Shaun MacDonald insists Wigan Athletic have to throw to caution to the wind and ‘go for it’ in the last eight games of the campaign, to have any hope of avoiding relegation.
The 28-year-old is back with his Wigan colleagues after returning from international duty with Wales, who secured a battling point in their massive World Cup qualifier against Ireland last weekend.
A point here and there won’t be good enough in the final standingsShaun MacDonald
There’ll be no respite for MacDonald, who is looking forward to another pressure-cooker situation at Championship pace-setters Newcastle on Saturday.
And with Latics seven points adrift of safety, MacDonald says there’s only one way Graham Barrow’s men will be approaching the game.
“As Graham’s said, I think we’re better of just going for it in every game, trying to score goals and trying to win,” MacDonald told the Wigan Post.
“A point here and there won’t be good enough in the final standings.
“To pick up the points we need to stay up, we have to win a lot of games – starting on Saturday.
“We’ve got an honest bunch of lads here and we’ll never give up the fight until it’s mathematically impossible.
“Stranger things have happened in football – especially in this league.
“Back-to-back wins can suddenly get you right back in it.
“In the short-term, though, we can only concentrate on Newcastle and on what we have to do to go there and get a result.
“There’s probably more pressure on them, fighting at the top for a place in the Premier League.
“Their fans will obviously want and expect them to win, which creates its own pressure.
“We’ll be going to cause an upset, and Graham will have us ready to try and do that.”
While his colleagues were enjoying a few days off last week, MacDonald was trying to help keep Wales on track for next summer’s World Cup finals in Russia.
But he is adamant there’ll be no let-up in focus or drive as he does his bit to keep Latics in the Championship.
“It’s difficult sometimes to keep shifting your mindset from club to country and then back again,” he acknowledged.
“But I’m back in Wigan now, this is my job, and all of my focus is on helping us put in a big performance at Newcastle.
“It’s a big game, but they’ve all been big games this season.
“I just think the lads have to go out there and express themselves as best they can.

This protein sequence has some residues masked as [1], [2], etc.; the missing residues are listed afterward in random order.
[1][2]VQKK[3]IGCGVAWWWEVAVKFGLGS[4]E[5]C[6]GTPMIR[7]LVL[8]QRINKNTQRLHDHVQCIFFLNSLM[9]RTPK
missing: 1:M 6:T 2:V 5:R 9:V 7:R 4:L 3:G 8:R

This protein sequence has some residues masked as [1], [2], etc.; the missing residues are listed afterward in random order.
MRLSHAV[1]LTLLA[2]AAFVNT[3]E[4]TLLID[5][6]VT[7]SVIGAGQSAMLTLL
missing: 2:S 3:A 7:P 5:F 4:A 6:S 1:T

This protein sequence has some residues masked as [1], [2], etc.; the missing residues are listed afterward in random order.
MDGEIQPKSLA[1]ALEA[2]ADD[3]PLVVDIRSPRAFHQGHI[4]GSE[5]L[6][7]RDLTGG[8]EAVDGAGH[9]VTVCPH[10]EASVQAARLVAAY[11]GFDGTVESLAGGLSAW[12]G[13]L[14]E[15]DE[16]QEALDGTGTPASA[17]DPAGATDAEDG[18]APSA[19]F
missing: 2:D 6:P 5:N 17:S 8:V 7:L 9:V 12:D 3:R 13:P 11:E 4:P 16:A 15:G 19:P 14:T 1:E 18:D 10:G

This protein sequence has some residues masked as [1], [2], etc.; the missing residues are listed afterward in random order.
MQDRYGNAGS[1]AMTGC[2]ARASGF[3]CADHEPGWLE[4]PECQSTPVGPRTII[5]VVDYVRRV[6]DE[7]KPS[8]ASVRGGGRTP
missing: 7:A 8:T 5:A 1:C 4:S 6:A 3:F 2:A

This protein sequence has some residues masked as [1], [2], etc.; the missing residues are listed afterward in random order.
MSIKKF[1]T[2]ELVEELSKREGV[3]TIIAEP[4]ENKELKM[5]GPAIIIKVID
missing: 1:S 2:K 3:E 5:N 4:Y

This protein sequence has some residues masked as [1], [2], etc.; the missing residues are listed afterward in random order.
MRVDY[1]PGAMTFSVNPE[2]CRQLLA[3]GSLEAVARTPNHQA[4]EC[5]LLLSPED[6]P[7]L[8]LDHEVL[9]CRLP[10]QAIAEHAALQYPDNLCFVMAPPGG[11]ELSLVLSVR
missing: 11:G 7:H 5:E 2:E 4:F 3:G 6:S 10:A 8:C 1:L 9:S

“Most people will have already written us off before kick-off, thinking we can’t go there and get a result.
“We have to rise to the occasion and hopefully surprise those doubters.
“The stadium will be packed, but these are the the occasions you have to try and enjoy.
“If we can, we have to try and put that occasion to one side and just focus on the performance and the result.
“We’re desperate to try and move up the table, because there’s a little gap starting to open up and it’s vital we close it as quickly as possible.”
He also refutes any suggestion of burn-out as the season comes to an exciting climax for both club and country.
“I’ll obviously take the football rather than days off if it means being called up to play for my country,” MacDonald recognised.
“It was a good week in all – a tough week’s training and then a tense game at the end of it.
“We knew it was going to be a very tough game in Ireland, going there third in the group, in a hostile environment in front of their fans.
“It was a real battle, and I think both sides knew it would be.
“I think that showed in the game, with some tough tackles going in from both sides.
“If you look at the chances, one goal would always have been enough to win it, and we had a couple near the end to nick it.
“When you’ve got players like Gareth Bale in the side, it only takes a split second for a goal to come out of nowhere.
“Unfortunately the shot he had near the end flew just wide of the post, and it wasn’t to be.
“But in the end a goalless draw was probably a fair point in the end.
“Having gone down to 10 men for the last 25 minutes, I think a draw was probably a good result and could prove to be an important point at the end.
“We’ve got another very tough game now coming up, with Serbia away from home.”
The major talking point from the game was the serious injury suffered by Ireland captain Seamus Coleman, after a mistimed challenge from Wales left-back Neil Taylor.
“Unfortunately Seamus came away with a very bad injury and obviously all our best wishes are with him at the moment,” sympathised MacDonald.
“It’s a tough game at times. As players you go into tackles not wanting to hurt anybody, and Tayls was absolutely distraught after the game.
“He’s usually one of the lads who’s loud in the dressing room, you can hear him wherever he is.
“But you didn’t hear a word out of him, he was so upset.
“Looking back it’s obviously a bad tackle, but at the time I think he was just going in hard and fair.
“Unfortunately Seamus was the one who came off second best, and you could see Tayls’ instant reaction, which was one of shock.
“No-one wants to cause a problem for another player’s career, or cause long-term injuries.
“But football is a game of split seconds where things can happen – whether it’s a goal, a shot or a good tackle or a bad tackle.
“He’s probably been a bit harshly criticised, but I’m sure he’s tough enough to be able to cope with it and realise that things like this can happen.”